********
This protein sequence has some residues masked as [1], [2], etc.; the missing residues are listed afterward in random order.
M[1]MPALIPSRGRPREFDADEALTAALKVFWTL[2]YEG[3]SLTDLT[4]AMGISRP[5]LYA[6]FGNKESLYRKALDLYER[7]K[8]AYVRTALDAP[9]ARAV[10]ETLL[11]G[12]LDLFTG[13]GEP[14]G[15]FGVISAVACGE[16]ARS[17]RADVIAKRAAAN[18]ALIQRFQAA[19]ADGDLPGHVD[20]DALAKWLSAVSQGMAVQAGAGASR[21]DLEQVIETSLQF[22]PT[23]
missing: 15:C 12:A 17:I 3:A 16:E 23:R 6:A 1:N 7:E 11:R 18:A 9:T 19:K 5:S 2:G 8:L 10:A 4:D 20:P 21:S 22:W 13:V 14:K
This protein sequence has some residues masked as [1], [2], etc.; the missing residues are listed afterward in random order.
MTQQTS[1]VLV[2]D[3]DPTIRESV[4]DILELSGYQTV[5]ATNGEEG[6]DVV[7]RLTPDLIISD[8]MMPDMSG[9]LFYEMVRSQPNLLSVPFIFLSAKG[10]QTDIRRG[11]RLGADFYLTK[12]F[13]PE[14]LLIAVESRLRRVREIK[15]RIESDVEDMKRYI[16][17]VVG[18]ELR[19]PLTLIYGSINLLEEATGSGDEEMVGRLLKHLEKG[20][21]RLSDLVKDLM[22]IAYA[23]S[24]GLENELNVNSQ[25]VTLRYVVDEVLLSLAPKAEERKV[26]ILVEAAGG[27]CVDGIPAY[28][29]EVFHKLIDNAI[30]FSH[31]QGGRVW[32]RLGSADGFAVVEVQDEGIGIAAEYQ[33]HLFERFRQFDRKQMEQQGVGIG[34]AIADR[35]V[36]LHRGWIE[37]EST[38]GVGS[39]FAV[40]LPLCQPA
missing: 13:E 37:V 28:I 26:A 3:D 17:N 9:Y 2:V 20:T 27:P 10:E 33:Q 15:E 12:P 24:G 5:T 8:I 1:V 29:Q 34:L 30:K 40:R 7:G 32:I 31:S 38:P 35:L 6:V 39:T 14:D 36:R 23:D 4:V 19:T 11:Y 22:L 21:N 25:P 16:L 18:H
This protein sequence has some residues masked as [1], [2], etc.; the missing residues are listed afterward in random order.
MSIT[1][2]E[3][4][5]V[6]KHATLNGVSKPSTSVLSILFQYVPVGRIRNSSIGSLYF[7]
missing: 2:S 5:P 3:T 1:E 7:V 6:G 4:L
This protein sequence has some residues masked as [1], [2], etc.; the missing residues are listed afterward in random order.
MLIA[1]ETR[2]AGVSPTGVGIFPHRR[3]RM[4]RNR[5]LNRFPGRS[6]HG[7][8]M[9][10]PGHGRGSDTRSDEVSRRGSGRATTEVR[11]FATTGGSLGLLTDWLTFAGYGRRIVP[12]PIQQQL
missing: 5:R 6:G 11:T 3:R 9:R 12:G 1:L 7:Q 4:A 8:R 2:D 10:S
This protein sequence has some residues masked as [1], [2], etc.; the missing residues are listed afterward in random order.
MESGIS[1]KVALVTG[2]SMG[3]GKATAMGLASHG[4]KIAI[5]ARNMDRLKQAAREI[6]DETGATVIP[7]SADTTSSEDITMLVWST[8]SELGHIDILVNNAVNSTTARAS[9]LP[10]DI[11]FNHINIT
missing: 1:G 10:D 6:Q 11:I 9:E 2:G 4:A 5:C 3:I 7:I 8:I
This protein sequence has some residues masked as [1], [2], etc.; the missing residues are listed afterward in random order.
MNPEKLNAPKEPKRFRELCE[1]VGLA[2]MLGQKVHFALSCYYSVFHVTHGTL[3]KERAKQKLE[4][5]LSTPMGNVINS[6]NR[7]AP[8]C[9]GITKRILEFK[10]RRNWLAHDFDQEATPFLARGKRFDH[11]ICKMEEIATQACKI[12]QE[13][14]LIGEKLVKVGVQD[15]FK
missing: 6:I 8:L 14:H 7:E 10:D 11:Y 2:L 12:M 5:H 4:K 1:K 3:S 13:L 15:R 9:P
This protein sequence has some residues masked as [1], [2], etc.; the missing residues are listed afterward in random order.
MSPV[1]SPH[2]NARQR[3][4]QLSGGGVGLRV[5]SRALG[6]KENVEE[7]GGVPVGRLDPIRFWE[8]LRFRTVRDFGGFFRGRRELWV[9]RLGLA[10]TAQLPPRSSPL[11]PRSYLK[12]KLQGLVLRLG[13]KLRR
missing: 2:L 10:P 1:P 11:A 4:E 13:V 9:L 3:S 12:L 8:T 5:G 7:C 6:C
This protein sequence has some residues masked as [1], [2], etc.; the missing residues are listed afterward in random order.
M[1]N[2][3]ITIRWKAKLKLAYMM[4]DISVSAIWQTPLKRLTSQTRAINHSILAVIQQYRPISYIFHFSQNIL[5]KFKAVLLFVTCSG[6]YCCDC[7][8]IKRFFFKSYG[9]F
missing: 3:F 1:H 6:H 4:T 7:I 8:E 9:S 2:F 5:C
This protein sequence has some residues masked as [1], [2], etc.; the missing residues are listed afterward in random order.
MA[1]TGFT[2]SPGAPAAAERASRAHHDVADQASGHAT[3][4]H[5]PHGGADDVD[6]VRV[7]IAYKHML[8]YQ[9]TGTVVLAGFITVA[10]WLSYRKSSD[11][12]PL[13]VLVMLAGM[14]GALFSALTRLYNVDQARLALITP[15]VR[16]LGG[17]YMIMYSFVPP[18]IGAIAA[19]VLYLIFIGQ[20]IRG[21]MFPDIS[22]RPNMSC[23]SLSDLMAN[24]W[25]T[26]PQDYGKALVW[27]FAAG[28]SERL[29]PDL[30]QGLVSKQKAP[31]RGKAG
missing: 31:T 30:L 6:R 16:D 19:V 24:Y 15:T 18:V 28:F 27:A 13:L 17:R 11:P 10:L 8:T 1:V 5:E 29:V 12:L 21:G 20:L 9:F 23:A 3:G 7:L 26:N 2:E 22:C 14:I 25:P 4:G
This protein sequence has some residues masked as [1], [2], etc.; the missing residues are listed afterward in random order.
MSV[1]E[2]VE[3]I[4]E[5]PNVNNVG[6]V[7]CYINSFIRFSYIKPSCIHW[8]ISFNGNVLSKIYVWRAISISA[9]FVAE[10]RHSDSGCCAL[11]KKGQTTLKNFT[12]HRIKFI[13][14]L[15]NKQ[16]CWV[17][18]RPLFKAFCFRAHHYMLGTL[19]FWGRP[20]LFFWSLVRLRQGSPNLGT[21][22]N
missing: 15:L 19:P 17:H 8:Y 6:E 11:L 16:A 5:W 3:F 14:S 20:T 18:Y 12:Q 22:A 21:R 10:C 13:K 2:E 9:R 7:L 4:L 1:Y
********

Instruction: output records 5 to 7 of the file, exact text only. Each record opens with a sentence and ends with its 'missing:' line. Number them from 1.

This protein sequence has some residues masked as [1], [2], etc.; the missing residues are listed afterward in random order.
MESGIS[1]KVALVTG[2]SMG[3]GKATAMGLASHG[4]KIAI[5]ARNMDRLKQAAREI[6]DETGATVIP[7]SADTTSSEDITMLVWST[8]SELGHIDILVNNAVNSTTARAS[9]LP[10]DI[11]FNHINIT
missing: 1:G 10:D 6:Q 11:I 9:E 2:G 4:A 5:C 3:I 7:I 8:I
This protein sequence has some residues masked as [1], [2], etc.; the missing residues are listed afterward in random order.
MNPEKLNAPKEPKRFRELCE[1]VGLA[2]MLGQKVHFALSCYYSVFHVTHGTL[3]KERAKQKLE[4][5]LSTPMGNVINS[6]NR[7]AP[8]C[9]GITKRILEFK[10]RRNWLAHDFDQEATPFLARGKRFDH[11]ICKMEEIATQACKI[12]QE[13][14]LIGEKLVKVGVQD[15]FK
missing: 6:I 8:L 14:H 7:E 10:D 11:Y 2:L 12:M 5:H 4:K 1:K 3:S 13:L 15:R 9:P
This protein sequence has some residues masked as [1], [2], etc.; the missing residues are listed afterward in random order.
MSPV[1]SPH[2]NARQR[3][4]QLSGGGVGLRV[5]SRALG[6]KENVEE[7]GGVPVGRLDPIRFWE[8]LRFRTVRDFGGFFRGRRELWV[9]RLGLA[10]TAQLPPRSSPL[11]PRSYLK[12]KLQGLVLRLG[13]KLRR
missing: 2:L 10:P 1:P 11:A 4:E 13:V 9:L 3:S 12:L 8:T 5:G 7:C 6:C